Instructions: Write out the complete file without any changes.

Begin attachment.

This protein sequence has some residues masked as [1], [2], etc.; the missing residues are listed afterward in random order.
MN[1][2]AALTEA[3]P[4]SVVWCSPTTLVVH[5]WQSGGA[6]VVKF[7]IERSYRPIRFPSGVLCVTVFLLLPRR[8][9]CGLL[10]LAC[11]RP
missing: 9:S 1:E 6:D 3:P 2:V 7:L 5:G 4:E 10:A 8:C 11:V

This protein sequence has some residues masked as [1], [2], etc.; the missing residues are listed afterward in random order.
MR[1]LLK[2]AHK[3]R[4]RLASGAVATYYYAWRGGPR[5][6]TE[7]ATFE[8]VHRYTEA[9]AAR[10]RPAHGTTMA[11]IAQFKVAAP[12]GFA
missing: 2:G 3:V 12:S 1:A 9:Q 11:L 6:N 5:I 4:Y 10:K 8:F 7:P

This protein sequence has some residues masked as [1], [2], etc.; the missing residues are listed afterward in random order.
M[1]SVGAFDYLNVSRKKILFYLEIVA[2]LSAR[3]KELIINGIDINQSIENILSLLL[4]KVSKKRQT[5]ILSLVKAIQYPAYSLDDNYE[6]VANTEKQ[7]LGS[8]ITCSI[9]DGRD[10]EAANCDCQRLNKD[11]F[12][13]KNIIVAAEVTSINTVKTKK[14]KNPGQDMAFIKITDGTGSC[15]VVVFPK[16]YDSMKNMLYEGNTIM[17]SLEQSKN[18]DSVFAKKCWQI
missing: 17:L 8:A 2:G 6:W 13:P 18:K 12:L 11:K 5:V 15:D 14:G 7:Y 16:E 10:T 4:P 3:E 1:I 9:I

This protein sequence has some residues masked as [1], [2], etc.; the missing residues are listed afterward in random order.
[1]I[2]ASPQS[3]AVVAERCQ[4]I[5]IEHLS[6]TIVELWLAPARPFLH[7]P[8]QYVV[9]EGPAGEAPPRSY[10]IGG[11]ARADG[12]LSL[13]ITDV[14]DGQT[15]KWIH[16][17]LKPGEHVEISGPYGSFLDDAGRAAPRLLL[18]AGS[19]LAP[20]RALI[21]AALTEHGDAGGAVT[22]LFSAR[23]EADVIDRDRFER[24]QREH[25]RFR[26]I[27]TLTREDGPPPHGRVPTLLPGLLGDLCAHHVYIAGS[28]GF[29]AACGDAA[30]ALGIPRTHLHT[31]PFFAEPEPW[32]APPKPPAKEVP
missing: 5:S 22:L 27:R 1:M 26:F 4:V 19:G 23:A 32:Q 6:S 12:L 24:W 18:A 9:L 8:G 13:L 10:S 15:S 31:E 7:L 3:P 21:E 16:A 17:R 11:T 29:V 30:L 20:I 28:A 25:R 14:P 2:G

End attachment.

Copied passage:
This protein sequence has some residues masked as [1], [2], etc.; the missing residues are listed afterward in random order.
MN[1][2]AALTEA[3]P[4]SVVWCSPTTLVVH[5]WQSGGA[6]VVKF[7]IERSYRPIRFPSGVLCVTVFLLLPRR[8][9]CGLL[10]LAC[11]RP
missing: 9:S 1:E 6:D 3:P 2:V 7:L 5:G 4:E 10:A 8:C 11:V

This protein sequence has some residues masked as [1], [2], etc.; the missing residues are listed afterward in random order.
MR[1]LLK[2]AHK[3]R[4]RLASGAVATYYYAWRGGPR[5][6]TE[7]ATFE[8]VHRYTEA[9]AAR[10]RPAHGTTMA[11]IAQFKVAAP[12]GFA
missing: 2:G 3:V 12:S 1:A 9:Q 11:L 6:N 5:I 4:Y 10:K 8:F 7:P

This protein sequence has some residues masked as [1], [2], etc.; the missing residues are listed afterward in random order.
M[1]SVGAFDYLNVSRKKILFYLEIVA[2]LSAR[3]KELIINGIDINQSIENILSLLL[4]KVSKKRQT[5]ILSLVKAIQYPAYSLDDNYE[6]VANTEKQ[7]LGS[8]ITCSI[9]DGRD[10]EAANCDCQRLNKD[11]F[12][13]KNIIVAAEVTSINTVKTKK[14]KNPGQDMAFIKITDGTGSC[15]VVVFPK[16]YDSMKNMLYEGNTIM[17]SLEQSKN[18]DSVFAKKCWQI
missing: 17:L 8:A 2:G 6:W 13:P 18:K 12:L 11:K 5:V 15:D 14:G 7:Y 16:E 10:T 4:P 3:E 1:I 9:I

This protein sequence has some residues masked as [1], [2], etc.; the missing residues are listed afterward in random order.
[1]I[2]ASPQS[3]AVVAERCQ[4]I[5]IEHLS[6]TIVELWLAPARPFLH[7]P[8]QYVV[9]EGPAGEAPPRSY[10]IGG[11]ARADG[12]LSL[13]ITDV[14]DGQT[15]KWIH[16][17]LKPGEHVEISGPYGSFLDDAGRAAPRLLL[18]AGS[19]LAP[20]RALI[21]AALTEHGDAGGAVT[22]LFSAR[23]EADVIDRDRFER[24]QREH[25]RFR[26]I[27]TLTREDGPPPHGRVPTLLPGLLGDLCAHHVYIAGS[28]GF[29]AACGDAA[30]ALGIPRTHLHT[31]PFFAEPEPW[32]APPKPPAKEVP
missing: 5:S 22:L 27:R 1:M 26:F 4:V 19:G 23:A 32:Q 6:S 12:L 24:W 18:A 9:L 8:G 13:L 10:S 15:S 31:E 7:L 3:P 21:E 16:A 17:R 11:T 29:V 30:L 20:I 28:A 25:R 14:P 2:G